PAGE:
15 DUPACR: Jerry Grote

Loyal readers of MetsToday know that I’m a catcher. Do you know why I’m a catcher? Because when I first became aware of baseball (thanks to WOR and WPIX), in the mid-1970s, my two favorite players were Thurman Munson and Jerry Grote — both catchers, both wore #15. Therefore, since there are 15 Days Until Pitchers And Catchers Report, we honor Jerry Grote.

Contemporary Mets fans most closely associate the number fifteen with Carlos Beltran, and that’s fine. To me, #15 on Beltran’s back is weird; it’s like seeing a single-digit number on a pitcher’s uniform, or #99 on a quarterback’s jersey. Because the number 15 (and 5, for that matter) is supposed to be a catcher’s number — but that’s my issue.

How did Jerry Grote grab my attention in my formative years? Because he was a bad ass (or a red ass, as some of his employers and teammates described him). His nasty character begins with his name — pronounced “grow-tee” — which sounds like the short name for grotesque, or gross. You didn’t need to meet him to know he was mean, you need only look at his baseball card — his grimace and threatening eyes burned through you. Grote was the catchers’ catcher, a throwback to another time. He caught with two hands, sans helmet, in a dirty uniform and with a menacing aggression.

John Strubel wrote a fitting, accurate profile of Grote earlier this winter; here is a snippet:

Grote’s desire to win led to unparalleled intensity on the field. During his 12-year career in New York, teammates labeled Grote surly, irascible, testy and moody. Then, there’s Koosman’s description: “If you looked up red-ass the dictionary, his picture would be in there. Jerry was the guy you wanted on your side, because he’d fight you tooth and nail ‘til death to win a ball game.”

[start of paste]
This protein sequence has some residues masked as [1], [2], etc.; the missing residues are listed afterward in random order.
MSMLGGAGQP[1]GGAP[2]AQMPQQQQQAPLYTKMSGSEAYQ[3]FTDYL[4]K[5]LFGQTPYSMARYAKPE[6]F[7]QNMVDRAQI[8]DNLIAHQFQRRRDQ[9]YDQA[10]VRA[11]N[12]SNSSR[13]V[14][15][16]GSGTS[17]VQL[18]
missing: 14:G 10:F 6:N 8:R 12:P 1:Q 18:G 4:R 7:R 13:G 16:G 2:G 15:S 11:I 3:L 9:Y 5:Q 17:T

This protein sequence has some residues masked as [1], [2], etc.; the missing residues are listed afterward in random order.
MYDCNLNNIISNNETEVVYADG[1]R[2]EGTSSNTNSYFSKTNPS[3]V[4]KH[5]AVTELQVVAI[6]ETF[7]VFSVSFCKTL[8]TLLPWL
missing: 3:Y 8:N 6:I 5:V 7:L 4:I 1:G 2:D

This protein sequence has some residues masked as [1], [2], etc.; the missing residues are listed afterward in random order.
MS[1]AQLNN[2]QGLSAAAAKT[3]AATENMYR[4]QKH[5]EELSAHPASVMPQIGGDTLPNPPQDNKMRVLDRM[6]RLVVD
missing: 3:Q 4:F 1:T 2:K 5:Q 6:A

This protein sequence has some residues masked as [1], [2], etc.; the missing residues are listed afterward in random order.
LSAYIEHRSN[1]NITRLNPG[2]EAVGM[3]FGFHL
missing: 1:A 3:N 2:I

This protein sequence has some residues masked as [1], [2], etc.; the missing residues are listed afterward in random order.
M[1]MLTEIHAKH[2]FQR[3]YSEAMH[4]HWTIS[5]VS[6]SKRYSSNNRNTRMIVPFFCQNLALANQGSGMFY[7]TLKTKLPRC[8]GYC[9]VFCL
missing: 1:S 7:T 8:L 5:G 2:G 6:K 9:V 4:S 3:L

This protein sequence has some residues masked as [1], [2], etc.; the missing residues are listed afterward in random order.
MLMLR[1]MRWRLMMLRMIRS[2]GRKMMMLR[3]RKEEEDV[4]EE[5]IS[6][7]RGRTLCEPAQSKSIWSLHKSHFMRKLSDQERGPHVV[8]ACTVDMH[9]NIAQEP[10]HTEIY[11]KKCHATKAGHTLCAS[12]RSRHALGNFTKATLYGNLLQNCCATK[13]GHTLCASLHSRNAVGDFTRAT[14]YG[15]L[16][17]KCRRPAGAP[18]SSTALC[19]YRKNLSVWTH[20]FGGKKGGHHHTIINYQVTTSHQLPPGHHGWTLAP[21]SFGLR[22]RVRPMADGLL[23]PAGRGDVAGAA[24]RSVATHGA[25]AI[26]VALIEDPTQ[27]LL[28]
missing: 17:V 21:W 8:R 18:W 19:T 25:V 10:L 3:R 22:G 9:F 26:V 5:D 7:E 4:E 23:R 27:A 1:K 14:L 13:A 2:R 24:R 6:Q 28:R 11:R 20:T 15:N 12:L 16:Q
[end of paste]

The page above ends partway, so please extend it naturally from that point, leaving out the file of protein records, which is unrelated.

Grote played with an anger and intensity that was, at times, intimidating to opponents, umpires, the media and teammates alike.

“When I came up I was scared to death of him,” said Jon Matlack, winner of the 1972 Rookie of the Year award. “If you bounced a curveball in the dirt, he’d get mad. I worried about him more than the hitter.”

Jerry Grote he had no fear, took crap from no one, and poured every last ounce of himself onto the field. Looking back at them now, his offensive numbers look underwhelming, but for the era his hitting was acceptable considering what he provided behind the plate. His first priority and main value was his ability to absolutely control the defense, call a ballgame, and properly handle a pitching staff — and his accurate, shotgun arm was lethal to would-be basestealers. In his heyday, he threw out 45-50% of basestealers and prevented many from taking off — important in the pitching-dominant NL in the late 1960s. Even into his early to mid-thirties, when his battered body was older than his age, he was able to gun down 30-35% of baserunners — which was still about average for the time.

How great was Grote behind the plate? Ask Tom Seaver and Nolan Ryan, both of whom included Grote in their Hall of Fame induction speeches. Intangibles may be immeasurable, but they can also be invaluable.

To this day, when I squat my creaking knees behind the dish, I channel my inner Grote — the ultimate bad ass.

Other #15s who you may remember include Claudell Washington, George Foster, Al Jackson, Rick Aguilera, Jose Vizcaino, Matt Franco, and Ron Darling (when he wasn’t wearing #12 or #44). Which #15 do you remember, and why? Post in the comments.

The countdown thus far:

#15 Jerry Grote
#16 Dwight Gooden
#17 Felix Millan
#18 Darryl Strawberry
#19 Anthony Young
#20 Howard Johnson
#21 Gary Rajsich
#22 Ray Knight
#23 Doug Flynn
#24 Kelvin Torve
#25 Willie Montanez (no link … sadly, didn’t have time to write a post)
#26 Dave Kingman
#27 Pete Harnisch
#28 John Milner
#29 Alex Trevino
#30 Jackson Todd